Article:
Excerpt from The Survivor's Club by Lisa Gardner, plus links to reviews, author biography & more

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The Survivor's Club

by Lisa Gardner

The Survivor's Club by Lisa Gardner
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  • First Published:
    May 2002, 352 pages
    Paperback:
    May 2003, 528 pages

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If his father knew, he definitely wouldn't approve.

This gig had come along five months ago. Jersey had been instantly intrigued. For one thing, the target was a genuine, bona fide rapist, so Jersey didn't have to worry about his conscience. For another thing, the job was in Providence, and Jersey had always wanted to visit the Ocean State. He'd made four separate trips to the city to scope out the job, and thus far, he liked what he saw.

Providence was a small city, bisected by the Providence River, where no kidding, they ran gondola rides on select Friday and Saturday nights. The slick black boats looked straight out of Venice, and the mayor even had a bunch of good ol' Italian boys manning the vessels in black-striped shirts and red-banded strawhats. Then there was this thing called WaterFire, where they lit bonfires in the middle of the river. You could sit out at your favorite restaurant and watch the river burn while tourists bounced around the flames in gondolas. Jersey had been secretly hoping someone would catch on fire, but hey, that was just him.

The city was pretty. This courthouse, on the east side of the river, was an impressive red-brick structure with a soaring white clock tower that dominated an entire city block. Old world colonial meets new world grandeur. The front of the courthouse sat on Benefit Street, which seemed to be a mile-long advertisement for old money--huge historical homes featuring everything from Victorian turrets to Gothic stone, interspersed with green lawns and neatly constructed brick walls. The back of the courthouse, where Jersey was, overlooked the sprawling memorial park, the grassy expanse littered with dignified bronze sculptures of soldiers and significantly less dignified pieces of modern art. The modern art carried over to the Rhode Island School of Design (RISD), with its urban campus stretching alongside the courthouse.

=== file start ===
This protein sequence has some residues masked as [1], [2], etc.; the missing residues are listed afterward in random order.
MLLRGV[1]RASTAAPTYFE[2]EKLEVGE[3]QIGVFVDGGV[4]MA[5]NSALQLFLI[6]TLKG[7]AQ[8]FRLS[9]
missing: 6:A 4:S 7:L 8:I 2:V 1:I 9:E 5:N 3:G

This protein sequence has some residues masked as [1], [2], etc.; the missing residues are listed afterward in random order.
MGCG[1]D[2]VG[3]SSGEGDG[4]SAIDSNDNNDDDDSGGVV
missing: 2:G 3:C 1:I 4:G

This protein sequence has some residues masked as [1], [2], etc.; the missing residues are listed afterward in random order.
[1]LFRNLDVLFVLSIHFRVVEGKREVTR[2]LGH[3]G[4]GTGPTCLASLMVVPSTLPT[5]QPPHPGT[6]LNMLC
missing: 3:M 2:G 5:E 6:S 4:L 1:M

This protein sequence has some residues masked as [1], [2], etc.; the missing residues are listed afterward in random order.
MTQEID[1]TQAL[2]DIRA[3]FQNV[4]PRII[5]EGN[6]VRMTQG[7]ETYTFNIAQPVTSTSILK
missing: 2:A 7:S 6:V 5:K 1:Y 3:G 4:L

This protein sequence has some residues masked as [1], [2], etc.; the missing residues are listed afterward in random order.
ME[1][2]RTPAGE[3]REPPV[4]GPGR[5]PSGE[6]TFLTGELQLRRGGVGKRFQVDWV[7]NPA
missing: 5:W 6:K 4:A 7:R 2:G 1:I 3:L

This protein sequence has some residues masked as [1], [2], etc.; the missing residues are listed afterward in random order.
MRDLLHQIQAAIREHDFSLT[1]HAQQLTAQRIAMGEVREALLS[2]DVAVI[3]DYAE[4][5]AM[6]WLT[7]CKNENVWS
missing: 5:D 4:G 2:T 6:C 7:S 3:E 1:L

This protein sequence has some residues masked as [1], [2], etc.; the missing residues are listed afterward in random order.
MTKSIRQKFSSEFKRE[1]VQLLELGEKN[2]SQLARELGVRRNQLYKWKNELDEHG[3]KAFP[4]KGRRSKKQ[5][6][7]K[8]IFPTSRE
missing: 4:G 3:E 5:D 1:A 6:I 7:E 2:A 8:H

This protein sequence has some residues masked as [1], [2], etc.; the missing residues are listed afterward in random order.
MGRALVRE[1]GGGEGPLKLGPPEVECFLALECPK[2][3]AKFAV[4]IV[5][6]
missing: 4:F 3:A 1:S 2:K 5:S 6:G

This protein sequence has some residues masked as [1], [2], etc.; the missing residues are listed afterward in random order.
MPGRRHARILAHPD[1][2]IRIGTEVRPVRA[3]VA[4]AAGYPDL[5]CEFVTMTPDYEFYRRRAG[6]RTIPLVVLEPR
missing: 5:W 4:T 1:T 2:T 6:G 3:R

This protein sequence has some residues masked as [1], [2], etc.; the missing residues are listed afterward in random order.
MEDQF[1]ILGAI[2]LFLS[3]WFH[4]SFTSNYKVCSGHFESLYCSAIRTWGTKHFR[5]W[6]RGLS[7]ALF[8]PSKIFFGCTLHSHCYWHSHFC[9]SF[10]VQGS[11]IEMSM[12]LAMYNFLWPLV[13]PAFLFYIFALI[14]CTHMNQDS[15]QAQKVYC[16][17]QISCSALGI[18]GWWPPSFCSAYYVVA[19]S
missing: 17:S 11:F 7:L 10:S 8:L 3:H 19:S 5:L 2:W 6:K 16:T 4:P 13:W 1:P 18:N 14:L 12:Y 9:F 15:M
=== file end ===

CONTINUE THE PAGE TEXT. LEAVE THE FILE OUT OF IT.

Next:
Rhode Island didn't have much in the way of violent crime. Thirty homicides a year, something like that. Of course, that would change today. The state was better known for its long history of financial crimes, Mafia connections and political corruption. As the locals liked to say, in Rhode Island it isn't what you know, but who you know. And in all honesty, everyone did seem to know one another in this state. Frankly, it freaked Jersey out.

Jersey started to yawn again, caught it this time, and forced himself to snap to attention. Eight twenty-one a.m. now. Not much longer. On the grass across the street, the various news teams were beginning to stir.

Last night, before coming to the courthouse, Jersey had sat in his hotel room and flipped back and forth between all the local news shows, trying to learn the various media personalities. He didn't recognize the pretty blonde down below, though her cameraman's shirt indicated that they were with WJAR, News Team 10, the local NBC affiliate. Network news. That was respectable. Jersey was happy for her.

Then he wondered if the woman had any idea just how big her morning was about to become. His target, Eddie Como, aka the College Hill Rapist, was major news in the Ocean State. Everyone was here to cover the start of the trial. Everyone was here to capture shots of slightly built, hunch-shouldered Eddie, or maybe get a glimpse of one of his three beautiful victims.

These reporters didn't know anything yet. About Jersey. About his client. About what was really going to happen this sunny Monday morning in May. It made Jersey feel benevolent toward all the bored, overhyped, overgroomed individuals gathered on the grass below. He had a treat for them. He was about to make one of them, some of them, very special.

Take this pretty little blonde with the pearly pink lips. She was up first thing this morning, armed with canned copy and thinking that at best, she'd get a shot of the blue ACI van for the morning news at her station. Of course, the other twenty reporters would shoot the same visual with pretty much the same copy, nobody being any better than anyone, and nobody being any worse. Just another day on the job, covering what needed to be covered for all the enquiring minds that wanted to know.

Excerpted from The Survivors Club by Lisa Gardner Copyright 2002 by Lisa Gardner. Excerpted by permission of Bantam, a division of Random House, Inc. All rights reserved. No part of this excerpt may be reproduced or reprinted without permission in writing from the publisher.

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